Apple is regaining ground in the battle for control of the UK smartphone market after cutting the cost of its iPhone 4, according to research released today.
Sales of smartphones running the Google-designed Android software, such as those made by Samsung, accounted for 56.2pc of the UK market in the second quarter of the year, according to research firm Kantar.
Although this was far more than Apple, its closest competitor, it was down from 57.2pc in the same period last year, the first time Android's market share has declined on a year-on-year basis in Britain.
Kantar found that almost a third of British purchasers chose products running Apple's iOS software in the three months to June 2013, up five per cent year-on-year.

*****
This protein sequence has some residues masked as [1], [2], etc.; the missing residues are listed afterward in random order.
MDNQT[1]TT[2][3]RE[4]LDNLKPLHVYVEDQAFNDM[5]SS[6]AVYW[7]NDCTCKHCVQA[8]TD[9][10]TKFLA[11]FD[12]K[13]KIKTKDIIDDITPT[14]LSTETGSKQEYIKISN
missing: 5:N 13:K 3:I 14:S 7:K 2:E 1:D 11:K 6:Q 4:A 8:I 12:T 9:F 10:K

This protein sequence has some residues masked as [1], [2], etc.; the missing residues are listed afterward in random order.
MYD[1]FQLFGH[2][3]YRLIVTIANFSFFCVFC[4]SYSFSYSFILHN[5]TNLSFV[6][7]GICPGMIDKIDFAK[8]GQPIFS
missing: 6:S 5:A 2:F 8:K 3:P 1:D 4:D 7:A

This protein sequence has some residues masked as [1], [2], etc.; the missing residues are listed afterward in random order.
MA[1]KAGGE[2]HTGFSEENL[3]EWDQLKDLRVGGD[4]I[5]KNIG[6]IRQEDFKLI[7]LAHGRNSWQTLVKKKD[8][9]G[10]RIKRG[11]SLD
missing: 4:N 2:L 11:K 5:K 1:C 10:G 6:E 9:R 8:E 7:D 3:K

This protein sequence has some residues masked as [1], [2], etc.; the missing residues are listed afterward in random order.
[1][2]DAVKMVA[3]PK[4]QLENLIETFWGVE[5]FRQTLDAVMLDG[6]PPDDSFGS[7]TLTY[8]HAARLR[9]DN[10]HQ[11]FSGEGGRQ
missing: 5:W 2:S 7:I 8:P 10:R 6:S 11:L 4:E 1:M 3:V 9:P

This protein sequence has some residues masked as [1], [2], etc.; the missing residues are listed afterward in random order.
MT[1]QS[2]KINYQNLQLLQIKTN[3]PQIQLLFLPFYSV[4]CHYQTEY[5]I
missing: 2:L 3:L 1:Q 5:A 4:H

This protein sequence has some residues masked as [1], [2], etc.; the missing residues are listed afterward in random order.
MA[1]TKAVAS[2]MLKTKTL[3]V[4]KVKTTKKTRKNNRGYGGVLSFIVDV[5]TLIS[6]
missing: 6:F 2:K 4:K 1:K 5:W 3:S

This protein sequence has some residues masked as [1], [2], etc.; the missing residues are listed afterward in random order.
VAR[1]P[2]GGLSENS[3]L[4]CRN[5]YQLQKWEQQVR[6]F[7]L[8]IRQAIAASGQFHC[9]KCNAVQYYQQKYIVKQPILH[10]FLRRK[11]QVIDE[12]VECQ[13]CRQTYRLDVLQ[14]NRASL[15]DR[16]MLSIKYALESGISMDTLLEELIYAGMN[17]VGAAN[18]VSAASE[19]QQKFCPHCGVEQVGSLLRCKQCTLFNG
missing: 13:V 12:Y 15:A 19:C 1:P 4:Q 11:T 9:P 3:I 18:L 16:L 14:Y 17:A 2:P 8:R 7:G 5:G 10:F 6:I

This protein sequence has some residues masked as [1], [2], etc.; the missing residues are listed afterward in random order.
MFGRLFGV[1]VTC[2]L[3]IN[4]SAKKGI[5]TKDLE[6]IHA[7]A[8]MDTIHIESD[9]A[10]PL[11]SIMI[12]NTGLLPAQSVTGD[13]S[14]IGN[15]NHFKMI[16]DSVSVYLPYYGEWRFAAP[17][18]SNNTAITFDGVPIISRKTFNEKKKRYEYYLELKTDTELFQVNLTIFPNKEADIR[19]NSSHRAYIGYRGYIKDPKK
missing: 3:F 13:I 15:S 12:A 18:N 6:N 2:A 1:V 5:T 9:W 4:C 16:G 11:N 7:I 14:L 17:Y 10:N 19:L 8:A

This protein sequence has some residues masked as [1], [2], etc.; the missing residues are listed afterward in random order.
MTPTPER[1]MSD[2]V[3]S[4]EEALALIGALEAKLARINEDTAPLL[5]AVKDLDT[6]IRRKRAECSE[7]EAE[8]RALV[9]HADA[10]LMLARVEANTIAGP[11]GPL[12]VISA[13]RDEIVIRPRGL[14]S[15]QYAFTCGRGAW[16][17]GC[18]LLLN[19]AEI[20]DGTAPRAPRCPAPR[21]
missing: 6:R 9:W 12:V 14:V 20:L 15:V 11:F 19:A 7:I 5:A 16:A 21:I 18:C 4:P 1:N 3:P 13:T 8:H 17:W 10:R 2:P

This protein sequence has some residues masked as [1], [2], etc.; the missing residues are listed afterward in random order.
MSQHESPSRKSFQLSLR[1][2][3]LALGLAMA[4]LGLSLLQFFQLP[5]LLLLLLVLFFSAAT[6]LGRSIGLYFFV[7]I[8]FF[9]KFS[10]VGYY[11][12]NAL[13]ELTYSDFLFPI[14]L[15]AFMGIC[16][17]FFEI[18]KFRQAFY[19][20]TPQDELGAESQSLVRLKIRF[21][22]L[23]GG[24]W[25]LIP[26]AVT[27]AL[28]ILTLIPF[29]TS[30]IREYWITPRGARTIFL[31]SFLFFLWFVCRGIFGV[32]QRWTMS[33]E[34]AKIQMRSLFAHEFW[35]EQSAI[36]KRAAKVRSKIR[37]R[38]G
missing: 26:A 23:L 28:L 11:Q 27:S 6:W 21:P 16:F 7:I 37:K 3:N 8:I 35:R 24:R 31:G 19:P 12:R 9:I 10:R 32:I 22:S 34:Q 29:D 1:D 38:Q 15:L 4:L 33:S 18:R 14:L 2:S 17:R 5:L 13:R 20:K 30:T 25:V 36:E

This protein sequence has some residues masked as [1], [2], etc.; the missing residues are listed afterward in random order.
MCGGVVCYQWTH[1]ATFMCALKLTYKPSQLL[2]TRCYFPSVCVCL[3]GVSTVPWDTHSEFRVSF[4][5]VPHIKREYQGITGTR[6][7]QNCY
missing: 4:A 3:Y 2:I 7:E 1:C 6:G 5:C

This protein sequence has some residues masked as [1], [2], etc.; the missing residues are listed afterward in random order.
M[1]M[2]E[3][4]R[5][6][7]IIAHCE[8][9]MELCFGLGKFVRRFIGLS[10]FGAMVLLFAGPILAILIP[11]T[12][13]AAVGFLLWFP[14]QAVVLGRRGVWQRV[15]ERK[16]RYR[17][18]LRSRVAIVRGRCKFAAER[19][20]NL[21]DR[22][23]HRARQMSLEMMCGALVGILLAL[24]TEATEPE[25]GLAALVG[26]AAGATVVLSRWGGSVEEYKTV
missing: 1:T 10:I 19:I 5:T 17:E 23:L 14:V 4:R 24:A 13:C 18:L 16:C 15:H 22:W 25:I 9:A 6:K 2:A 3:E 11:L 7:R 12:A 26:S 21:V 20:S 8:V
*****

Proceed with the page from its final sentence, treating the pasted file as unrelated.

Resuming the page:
The research firm said Apple's decision to sell old iPhones at a discount was boosting market share.
Apple's share of the market also improved at the expense of Android in the US, the world's most profitable smartphone market, while it made smaller gains in Europe.
This came despite high-profile releases of Android devices such as Samsung's Galaxy S4, while Apple has not unveiled a new iPhone for nine months.
Last week, Apple surprised analysts by revealing better-than-expected iPhone sales. Meanwhile, Samsung, Android's biggest partner, saw profits in its mobile division fall and warned of a slowdown in growth.
Android's recent growth has largely been fuelled by price-savvy first-time smartphone buyers. However, with 87% of mobile phones sold in Britain now a smartphone, Android's growth appears to have slowed down.
Meanwhile, BlackBerry sales continued to tumble and Windows mobile is quietly gaining market share thanks to the availability of cheap handsets.
For more information on Apple, see the latest research: Apple
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